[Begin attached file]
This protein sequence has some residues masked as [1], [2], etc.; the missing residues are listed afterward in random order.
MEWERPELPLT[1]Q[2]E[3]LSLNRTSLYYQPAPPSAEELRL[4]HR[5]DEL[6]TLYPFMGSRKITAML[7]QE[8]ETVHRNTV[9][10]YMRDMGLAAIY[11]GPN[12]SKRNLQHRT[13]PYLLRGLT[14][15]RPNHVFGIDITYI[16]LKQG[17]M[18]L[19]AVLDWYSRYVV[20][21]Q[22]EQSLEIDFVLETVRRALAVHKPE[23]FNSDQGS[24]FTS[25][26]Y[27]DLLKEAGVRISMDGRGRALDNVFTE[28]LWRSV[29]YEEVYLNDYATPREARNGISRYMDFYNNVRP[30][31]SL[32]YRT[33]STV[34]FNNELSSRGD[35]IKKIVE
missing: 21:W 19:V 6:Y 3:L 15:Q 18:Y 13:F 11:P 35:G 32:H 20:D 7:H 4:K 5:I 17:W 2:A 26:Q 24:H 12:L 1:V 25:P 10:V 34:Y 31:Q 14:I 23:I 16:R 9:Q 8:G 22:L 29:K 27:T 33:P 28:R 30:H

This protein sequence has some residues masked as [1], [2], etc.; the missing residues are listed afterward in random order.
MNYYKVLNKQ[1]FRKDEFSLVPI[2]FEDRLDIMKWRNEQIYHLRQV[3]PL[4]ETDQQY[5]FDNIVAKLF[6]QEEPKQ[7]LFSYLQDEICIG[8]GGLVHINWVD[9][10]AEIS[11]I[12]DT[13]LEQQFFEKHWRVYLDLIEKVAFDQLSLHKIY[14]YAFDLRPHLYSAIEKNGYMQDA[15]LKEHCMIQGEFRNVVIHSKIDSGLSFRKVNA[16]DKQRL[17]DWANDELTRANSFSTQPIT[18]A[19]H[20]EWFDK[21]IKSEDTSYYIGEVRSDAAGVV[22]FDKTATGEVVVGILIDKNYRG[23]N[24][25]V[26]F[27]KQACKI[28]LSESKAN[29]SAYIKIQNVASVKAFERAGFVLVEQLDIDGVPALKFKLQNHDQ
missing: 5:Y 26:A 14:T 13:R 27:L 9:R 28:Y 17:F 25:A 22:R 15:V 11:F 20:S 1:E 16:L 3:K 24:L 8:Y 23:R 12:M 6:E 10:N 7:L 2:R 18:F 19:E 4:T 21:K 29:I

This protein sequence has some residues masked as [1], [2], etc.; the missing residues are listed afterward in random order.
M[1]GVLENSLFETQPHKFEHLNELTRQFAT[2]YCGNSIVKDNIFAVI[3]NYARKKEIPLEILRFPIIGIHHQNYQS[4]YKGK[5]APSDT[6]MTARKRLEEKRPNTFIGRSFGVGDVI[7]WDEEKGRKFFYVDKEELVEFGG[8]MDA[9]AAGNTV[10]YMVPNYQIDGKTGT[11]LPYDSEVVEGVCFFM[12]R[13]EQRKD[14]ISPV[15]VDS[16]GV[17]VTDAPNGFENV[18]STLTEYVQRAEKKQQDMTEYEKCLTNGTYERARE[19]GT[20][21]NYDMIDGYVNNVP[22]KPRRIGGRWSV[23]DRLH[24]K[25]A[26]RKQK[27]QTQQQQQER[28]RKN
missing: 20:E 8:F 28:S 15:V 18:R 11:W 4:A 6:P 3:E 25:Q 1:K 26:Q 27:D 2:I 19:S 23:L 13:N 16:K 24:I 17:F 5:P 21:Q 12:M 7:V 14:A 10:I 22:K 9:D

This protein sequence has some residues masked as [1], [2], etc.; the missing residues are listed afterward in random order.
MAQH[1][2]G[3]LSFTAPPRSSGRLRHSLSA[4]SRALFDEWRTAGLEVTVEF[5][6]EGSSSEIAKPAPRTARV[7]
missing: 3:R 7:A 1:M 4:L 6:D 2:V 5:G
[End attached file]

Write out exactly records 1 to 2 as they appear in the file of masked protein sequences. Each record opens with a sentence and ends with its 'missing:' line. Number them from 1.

This protein sequence has some residues masked as [1], [2], etc.; the missing residues are listed afterward in random order.
MEWERPELPLT[1]Q[2]E[3]LSLNRTSLYYQPAPPSAEELRL[4]HR[5]DEL[6]TLYPFMGSRKITAML[7]QE[8]ETVHRNTV[9][10]YMRDMGLAAIY[11]GPN[12]SKRNLQHRT[13]PYLLRGLT[14][15]RPNHVFGIDITYI[16]LKQG[17]M[18]L[19]AVLDWYSRYVV[20][21]Q[22]EQSLEIDFVLETVRRALAVHKPE[23]FNSDQGS[24]FTS[25][26]Y[27]DLLKEAGVRISMDGRGRALDNVFTE[28]LWRSV[29]YEEVYLNDYATPREARNGISRYMDFYNNVRP[30][31]SL[32]YRT[33]STV[34]FNNELSSRGD[35]IKKIVE
missing: 21:W 19:V 6:Y 3:L 15:Q 18:Y 13:F 11:P 35:G 32:H 20:D 7:H 4:K 5:I 17:W 2:A 26:Q 24:H 12:L 1:V 25:P 10:V 34:Y 31:Q 14:I 23:I 16:R 9:Q 8:G 22:L 29:K 27:T 33:P 28:R 30:H

This protein sequence has some residues masked as [1], [2], etc.; the missing residues are listed afterward in random order.
MNYYKVLNKQ[1]FRKDEFSLVPI[2]FEDRLDIMKWRNEQIYHLRQV[3]PL[4]ETDQQY[5]FDNIVAKLF[6]QEEPKQ[7]LFSYLQDEICIG[8]GGLVHINWVD[9][10]AEIS[11]I[12]DT[13]LEQQFFEKHWRVYLDLIEKVAFDQLSLHKIY[14]YAFDLRPHLYSAIEKNGYMQDA[15]LKEHCMIQGEFRNVVIHSKIDSGLSFRKVNA[16]DKQRL[17]DWANDELTRANSFSTQPIT[18]A[19]H[20]EWFDK[21]IKSEDTSYYIGEVRSDAAGVV[22]FDKTATGEVVVGILIDKNYRG[23]N[24][25]V[26]F[27]KQACKI[28]LSESKAN[29]SAYIKIQNVASVKAFERAGFVLVEQLDIDGVPALKFKLQNHDQ
missing: 5:Y 26:A 14:T 13:R 27:L 9:R 28:Y 17:F 25:A 22:R 15:V 11:F 20:S 1:E 16:L 3:K 24:L 8:Y 23:R 12:M 6:E 10:N 7:L 2:R 18:F 19:E 4:T 21:K 29:I